First Person Plural: Aboriginal Storytelling and the Ethics of Collaborative Authorship (Paperback)
  • First Person Plural: Aboriginal Storytelling and the Ethics of Collaborative Authorship (Paperback)
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First Person Plural: Aboriginal Storytelling and the Ethics of Collaborative Authorship (Paperback)

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£29.99
Paperback 268 Pages / Published: 01/01/2012
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In this innovative exploration, told-to narratives, or collaboratively produced texts by Aboriginal storytellers and (usually) non-Aboriginal writers, are not romanticized as unmediated translations of oral documents, nor are they dismissed as corruptions of original works. Rather, the approach emphasizes the interpenetration of authorship and collaboration. Focused on the 1990s, when debates over voice and representation were particularly explosive, this captivating study examines a range of told-to narratives in conjunction with key political events that have shaped the struggle for Aboriginal rights to reveal how these narratives impact larger debates about Indigenous voice and literary and political sovereignty.

Publisher: University of British Columbia Press
ISBN: 9780774819800
Number of pages: 268
Weight: 440 g
Dimensions: 229 x 152 x 20 mm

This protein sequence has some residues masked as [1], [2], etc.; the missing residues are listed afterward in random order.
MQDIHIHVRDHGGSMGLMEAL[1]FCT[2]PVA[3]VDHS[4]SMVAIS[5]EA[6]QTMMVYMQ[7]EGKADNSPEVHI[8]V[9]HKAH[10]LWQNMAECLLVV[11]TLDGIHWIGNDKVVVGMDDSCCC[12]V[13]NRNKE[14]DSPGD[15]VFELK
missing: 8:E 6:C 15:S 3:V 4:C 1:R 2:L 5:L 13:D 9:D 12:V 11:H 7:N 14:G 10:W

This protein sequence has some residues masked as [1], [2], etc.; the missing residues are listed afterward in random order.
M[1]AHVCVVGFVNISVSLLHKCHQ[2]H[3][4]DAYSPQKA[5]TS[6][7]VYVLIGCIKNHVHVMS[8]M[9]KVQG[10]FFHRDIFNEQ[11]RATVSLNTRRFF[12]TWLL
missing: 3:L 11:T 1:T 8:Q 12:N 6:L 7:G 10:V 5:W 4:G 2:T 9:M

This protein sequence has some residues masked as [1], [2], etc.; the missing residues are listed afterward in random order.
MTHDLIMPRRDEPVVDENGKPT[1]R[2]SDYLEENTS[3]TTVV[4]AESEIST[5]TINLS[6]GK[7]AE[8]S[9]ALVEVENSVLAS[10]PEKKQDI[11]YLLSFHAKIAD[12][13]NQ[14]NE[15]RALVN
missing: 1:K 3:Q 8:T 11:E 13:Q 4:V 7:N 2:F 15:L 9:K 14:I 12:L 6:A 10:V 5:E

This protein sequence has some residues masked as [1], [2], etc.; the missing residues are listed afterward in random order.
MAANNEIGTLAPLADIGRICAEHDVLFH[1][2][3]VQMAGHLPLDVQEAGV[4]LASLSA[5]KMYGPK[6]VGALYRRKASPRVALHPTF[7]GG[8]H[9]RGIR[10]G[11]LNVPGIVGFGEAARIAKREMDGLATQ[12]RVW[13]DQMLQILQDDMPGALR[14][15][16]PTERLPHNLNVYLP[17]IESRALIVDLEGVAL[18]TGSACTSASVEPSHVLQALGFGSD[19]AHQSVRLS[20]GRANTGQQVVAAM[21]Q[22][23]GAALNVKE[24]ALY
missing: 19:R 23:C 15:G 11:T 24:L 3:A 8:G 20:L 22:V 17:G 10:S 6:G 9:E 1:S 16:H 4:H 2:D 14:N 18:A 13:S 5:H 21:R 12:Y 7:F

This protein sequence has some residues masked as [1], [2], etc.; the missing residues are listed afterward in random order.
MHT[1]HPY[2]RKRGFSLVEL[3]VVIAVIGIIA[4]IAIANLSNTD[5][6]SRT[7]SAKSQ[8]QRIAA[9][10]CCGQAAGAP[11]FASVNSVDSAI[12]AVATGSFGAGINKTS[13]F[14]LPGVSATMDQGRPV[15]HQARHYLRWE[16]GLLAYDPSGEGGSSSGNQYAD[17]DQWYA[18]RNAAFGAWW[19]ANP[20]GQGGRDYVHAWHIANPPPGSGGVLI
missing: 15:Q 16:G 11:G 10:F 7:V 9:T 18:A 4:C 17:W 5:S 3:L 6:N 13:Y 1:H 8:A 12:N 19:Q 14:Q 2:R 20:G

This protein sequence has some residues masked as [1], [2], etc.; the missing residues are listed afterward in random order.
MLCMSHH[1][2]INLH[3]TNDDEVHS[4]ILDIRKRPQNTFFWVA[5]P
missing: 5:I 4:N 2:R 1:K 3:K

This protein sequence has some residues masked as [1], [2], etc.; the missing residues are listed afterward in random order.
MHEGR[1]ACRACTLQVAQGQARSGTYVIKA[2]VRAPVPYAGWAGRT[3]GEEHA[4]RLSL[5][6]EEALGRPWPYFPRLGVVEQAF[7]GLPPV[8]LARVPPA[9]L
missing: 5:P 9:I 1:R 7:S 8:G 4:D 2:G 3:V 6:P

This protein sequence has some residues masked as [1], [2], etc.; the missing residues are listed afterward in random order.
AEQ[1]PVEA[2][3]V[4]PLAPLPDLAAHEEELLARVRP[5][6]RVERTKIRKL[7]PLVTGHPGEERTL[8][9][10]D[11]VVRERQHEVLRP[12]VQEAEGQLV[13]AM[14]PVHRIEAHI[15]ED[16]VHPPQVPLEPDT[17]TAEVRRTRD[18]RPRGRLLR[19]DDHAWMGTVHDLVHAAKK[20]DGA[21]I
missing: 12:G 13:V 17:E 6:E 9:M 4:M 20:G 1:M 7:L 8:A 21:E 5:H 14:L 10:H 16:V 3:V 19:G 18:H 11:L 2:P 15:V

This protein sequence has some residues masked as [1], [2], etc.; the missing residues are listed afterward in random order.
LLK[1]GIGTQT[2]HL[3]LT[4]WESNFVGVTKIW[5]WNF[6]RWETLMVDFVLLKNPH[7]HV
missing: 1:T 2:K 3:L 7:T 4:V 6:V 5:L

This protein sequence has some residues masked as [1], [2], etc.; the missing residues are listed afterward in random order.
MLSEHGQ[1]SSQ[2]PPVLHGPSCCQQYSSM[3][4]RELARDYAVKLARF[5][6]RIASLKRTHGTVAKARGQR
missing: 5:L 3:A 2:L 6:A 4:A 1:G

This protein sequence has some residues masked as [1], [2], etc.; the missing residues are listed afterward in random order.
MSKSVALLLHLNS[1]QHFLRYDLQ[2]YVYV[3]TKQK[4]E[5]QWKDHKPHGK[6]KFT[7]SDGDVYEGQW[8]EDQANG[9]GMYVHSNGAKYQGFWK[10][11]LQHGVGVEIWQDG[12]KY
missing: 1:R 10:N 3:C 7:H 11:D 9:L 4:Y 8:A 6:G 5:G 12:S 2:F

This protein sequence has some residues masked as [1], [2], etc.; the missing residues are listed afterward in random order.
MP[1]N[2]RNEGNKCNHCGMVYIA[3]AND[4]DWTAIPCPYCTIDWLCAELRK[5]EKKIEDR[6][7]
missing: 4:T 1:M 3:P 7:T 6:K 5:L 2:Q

MEDIA REVIEWS

I must begin by saying that this book has had more impact on me than any other scholarly text written by a non-Aboriginal person that I have read in years...A deeply thoughtful, extensively researched text, First Person Plural brings new ways of thinking about collaborations between Aboriginal storytellers and their non-Aboriginal associates...Whenever I open the book, I find myself totally engaged, often entranced, with a point the author is making. Sometimes I want to argue with her and then, as I keep reading, I see how she has nuanced each claim she makes, twisting herself to see from varied perspectives while constantly seeking an ethical stance.

-- Celia Haig-Brown, York University * Journal of the Canadian Association for the Curriculum Studies V10, N2 *
First Person Plural is a wide ranging, nuanced and perceptive book, one that researchers and writers will find extremely helpful in thinking through issues of collaboration. I recommend it very highly. -- Elizabeth Yeoman, Memorial University * Canadian Journal of Native Studies, XXXI, 2 *

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